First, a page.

I think as we understand more about brain chemistry/biochemistry/structure, and it's a huge field that we're really only scratching the surface of currently with plenty more to discover, then treatments can continue to improve. The "just turn that bit of the brain off, and nearby/related bits too as collateral damage" approach of falling back on the multi-billion industry big hammer to solve every problem, as you say, is pretty terrible, and bordering on the non-scientific. I barely consider psychiatry to even be a science - I'd rather put my faith in those at the intersection of biochemistry and psychology instead.
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                • (Score: 2) by barbara hudson on Thursday September 17 2020, @01:22PM (4 children)

                  by barbara hudson (6443) <barbara.Jane.hudson@icloud.com> on Thursday September 17 2020, @01:22PM (#1052157) Journal

                  Social workers achieve better long term outcomes than psychiatrists or neuroleptic drugs.

                  The "you have a brain chemistry problem " lie has been debunked repeatedly since 2017. Then again, it started life as a marketing supposition, and no testing was ever done in Siri to confirm it, so it's become like a massive conspiracy theory).

                  Take schizophrenia, for example. It's not genetic - the twins study that claimed it was never released the data, but other researchers were able to independently track down enough subjects to determine that the study distorted the facts to fit the theory, and independent studies show that childhood abuse explainedit better than any "brain chemistry" story.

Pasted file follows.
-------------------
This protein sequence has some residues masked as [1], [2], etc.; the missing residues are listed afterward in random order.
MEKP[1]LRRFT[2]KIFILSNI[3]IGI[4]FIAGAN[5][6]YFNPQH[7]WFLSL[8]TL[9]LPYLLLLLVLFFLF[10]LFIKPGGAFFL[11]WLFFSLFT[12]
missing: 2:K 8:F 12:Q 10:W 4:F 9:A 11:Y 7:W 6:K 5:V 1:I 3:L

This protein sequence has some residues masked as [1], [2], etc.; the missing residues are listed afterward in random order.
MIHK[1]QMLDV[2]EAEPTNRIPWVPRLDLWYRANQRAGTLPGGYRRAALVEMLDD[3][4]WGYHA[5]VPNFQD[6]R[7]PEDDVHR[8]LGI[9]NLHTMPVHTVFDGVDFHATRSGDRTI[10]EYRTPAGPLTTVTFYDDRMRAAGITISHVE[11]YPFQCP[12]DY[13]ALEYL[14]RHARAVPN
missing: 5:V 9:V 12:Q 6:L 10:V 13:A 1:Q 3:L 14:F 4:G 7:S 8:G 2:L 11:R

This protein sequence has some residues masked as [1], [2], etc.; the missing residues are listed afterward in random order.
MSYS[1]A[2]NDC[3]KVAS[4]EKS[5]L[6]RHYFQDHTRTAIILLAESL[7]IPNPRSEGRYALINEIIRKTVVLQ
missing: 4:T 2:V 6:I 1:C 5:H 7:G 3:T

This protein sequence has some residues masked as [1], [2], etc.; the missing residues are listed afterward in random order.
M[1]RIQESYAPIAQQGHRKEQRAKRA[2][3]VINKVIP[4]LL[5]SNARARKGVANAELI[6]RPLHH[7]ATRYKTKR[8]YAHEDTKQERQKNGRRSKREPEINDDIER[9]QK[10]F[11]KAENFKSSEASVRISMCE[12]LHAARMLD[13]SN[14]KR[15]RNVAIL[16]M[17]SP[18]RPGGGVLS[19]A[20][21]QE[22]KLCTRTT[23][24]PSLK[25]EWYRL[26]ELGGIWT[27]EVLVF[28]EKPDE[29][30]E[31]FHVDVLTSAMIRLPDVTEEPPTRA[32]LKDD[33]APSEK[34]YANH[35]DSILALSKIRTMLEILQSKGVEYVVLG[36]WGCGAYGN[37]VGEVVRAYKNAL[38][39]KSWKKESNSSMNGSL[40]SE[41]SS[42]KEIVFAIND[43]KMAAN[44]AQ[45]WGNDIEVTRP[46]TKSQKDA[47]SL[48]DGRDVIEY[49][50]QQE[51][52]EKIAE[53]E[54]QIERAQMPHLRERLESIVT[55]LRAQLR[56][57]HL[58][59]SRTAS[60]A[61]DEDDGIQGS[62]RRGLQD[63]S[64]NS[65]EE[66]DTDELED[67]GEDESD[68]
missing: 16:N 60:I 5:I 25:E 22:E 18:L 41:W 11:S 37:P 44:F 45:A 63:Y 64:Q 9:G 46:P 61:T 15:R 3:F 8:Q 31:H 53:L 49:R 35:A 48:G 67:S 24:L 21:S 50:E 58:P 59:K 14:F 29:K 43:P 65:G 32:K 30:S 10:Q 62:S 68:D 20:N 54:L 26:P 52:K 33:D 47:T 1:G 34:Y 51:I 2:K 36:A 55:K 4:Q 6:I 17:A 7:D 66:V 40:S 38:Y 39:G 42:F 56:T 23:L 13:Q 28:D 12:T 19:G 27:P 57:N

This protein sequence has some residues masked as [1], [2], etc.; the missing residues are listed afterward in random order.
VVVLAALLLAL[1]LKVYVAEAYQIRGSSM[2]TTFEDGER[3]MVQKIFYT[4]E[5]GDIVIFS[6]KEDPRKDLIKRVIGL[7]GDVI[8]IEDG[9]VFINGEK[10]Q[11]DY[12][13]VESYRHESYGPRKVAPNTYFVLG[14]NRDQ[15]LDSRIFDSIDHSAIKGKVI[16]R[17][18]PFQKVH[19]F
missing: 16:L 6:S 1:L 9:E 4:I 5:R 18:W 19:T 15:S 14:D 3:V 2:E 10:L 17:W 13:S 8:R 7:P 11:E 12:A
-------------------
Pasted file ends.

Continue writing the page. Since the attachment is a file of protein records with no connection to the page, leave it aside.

Depression - drugs more than double the suicide rate. Instead of treating the depression, treat the causes , which are social, economic, or health related, and the depression goes away.

                  But it always made more sense to treat the underlying causes than to treat the symptoms - it's just cheaper to write a prescription than to get social workers to engage in long term help.

                  Same as it's easier to overfund police to deal with the symptoms caused by poor schools and poverty and hate than to stop crime by increasing funding to schools and social workers to and to create alternatives for people before they get into crime in the first place. Because police don't prevent crime. Sarah Huckabee Sanders was telling a barefaced lie when she said that a woman who is being sexually assaulted want the police there. Absolutely not. We would like the crime prevented, which police can't do, and we'd like the police to stop treating us as hostile suspects. Because most of the time, when you report it, nothing happens . The report is often tossed in the garbage without a file number ; other times there's no follow up, so why bother ?